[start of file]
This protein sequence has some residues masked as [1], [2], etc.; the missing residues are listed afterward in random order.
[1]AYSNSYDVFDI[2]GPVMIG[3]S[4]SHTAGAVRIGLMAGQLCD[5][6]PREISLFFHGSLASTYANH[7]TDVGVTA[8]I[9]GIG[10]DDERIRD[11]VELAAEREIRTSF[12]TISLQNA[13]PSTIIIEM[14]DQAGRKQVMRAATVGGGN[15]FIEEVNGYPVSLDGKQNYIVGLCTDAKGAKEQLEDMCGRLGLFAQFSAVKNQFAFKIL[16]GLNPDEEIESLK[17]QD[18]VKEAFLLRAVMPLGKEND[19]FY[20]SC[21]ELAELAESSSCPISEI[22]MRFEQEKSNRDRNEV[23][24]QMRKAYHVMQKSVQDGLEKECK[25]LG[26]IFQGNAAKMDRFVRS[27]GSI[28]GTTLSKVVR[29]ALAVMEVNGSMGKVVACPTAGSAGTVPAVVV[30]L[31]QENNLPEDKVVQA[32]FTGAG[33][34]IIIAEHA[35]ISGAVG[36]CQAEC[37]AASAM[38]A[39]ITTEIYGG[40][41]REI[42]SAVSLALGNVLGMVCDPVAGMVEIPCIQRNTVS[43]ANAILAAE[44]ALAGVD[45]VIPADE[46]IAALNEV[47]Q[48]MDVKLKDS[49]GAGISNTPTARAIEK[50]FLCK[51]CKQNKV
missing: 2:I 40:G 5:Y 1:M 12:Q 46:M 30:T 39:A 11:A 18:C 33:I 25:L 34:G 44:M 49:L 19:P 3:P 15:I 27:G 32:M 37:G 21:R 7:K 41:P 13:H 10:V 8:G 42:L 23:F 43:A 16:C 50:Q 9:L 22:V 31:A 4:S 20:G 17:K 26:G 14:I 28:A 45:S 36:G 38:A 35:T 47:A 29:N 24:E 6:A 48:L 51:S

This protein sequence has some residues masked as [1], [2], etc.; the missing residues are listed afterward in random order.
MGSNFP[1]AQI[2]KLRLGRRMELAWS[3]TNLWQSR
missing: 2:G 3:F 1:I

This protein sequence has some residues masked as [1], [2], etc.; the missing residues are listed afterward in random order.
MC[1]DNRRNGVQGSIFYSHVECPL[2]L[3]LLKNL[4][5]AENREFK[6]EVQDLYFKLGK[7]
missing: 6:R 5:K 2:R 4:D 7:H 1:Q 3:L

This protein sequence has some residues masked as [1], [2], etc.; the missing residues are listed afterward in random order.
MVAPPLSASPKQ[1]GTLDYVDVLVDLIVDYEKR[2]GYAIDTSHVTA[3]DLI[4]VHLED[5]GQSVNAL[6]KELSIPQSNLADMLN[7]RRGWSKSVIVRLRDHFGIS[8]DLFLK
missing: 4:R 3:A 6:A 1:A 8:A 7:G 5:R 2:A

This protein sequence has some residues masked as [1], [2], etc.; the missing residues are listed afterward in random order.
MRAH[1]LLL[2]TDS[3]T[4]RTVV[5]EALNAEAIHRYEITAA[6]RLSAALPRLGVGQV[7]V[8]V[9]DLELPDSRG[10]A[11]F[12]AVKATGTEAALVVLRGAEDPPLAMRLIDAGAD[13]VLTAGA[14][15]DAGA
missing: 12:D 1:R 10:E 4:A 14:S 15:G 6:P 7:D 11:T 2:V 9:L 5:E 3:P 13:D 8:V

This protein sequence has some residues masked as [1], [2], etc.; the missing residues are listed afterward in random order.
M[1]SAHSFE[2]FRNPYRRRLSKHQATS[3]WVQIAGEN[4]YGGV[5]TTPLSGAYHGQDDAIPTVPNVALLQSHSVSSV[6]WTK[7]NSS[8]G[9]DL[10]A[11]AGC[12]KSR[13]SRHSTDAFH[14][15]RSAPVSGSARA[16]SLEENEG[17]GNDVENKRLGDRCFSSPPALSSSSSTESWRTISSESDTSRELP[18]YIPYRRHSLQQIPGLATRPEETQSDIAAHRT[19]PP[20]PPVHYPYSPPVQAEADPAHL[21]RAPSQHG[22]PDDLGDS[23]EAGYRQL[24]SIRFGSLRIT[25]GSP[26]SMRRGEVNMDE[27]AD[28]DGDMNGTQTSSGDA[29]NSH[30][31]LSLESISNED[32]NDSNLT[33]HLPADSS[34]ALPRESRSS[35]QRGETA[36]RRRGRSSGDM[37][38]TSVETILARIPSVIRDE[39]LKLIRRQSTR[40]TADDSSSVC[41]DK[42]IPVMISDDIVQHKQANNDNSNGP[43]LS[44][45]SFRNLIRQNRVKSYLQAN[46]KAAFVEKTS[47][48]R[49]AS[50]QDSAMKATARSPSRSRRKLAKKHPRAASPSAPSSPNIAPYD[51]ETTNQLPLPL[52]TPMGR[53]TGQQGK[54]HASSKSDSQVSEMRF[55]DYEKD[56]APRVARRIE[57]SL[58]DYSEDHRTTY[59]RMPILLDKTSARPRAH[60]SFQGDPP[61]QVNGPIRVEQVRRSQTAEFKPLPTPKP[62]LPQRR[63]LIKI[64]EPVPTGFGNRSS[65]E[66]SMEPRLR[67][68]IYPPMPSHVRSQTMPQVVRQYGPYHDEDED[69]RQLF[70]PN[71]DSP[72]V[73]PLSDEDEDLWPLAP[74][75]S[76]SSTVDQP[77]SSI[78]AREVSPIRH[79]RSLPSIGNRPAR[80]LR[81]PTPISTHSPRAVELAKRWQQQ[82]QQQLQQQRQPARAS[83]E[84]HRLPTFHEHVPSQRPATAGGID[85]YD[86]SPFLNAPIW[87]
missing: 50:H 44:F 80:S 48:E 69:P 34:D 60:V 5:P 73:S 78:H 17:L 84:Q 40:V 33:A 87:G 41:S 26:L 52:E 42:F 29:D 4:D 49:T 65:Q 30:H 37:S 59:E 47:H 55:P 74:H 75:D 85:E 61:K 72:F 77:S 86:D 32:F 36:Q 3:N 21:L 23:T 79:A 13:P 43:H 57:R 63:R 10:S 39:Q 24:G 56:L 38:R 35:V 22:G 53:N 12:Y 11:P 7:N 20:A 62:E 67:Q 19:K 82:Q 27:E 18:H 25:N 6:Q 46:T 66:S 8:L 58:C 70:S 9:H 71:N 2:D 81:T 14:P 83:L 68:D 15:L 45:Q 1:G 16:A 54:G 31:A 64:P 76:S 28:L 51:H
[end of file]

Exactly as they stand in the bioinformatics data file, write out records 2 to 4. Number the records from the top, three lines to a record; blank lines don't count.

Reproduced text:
This protein sequence has some residues masked as [1], [2], etc.; the missing residues are listed afterward in random order.
MGSNFP[1]AQI[2]KLRLGRRMELAWS[3]TNLWQSR
missing: 2:G 3:F 1:I

This protein sequence has some residues masked as [1], [2], etc.; the missing residues are listed afterward in random order.
MC[1]DNRRNGVQGSIFYSHVECPL[2]L[3]LLKNL[4][5]AENREFK[6]EVQDLYFKLGK[7]
missing: 6:R 5:K 2:R 4:D 7:H 1:Q 3:L

This protein sequence has some residues masked as [1], [2], etc.; the missing residues are listed afterward in random order.
MVAPPLSASPKQ[1]GTLDYVDVLVDLIVDYEKR[2]GYAIDTSHVTA[3]DLI[4]VHLED[5]GQSVNAL[6]KELSIPQSNLADMLN[7]RRGWSKSVIVRLRDHFGIS[8]DLFLK
missing: 4:R 3:A 6:A 1:A 8:A 7:G 5:R 2:A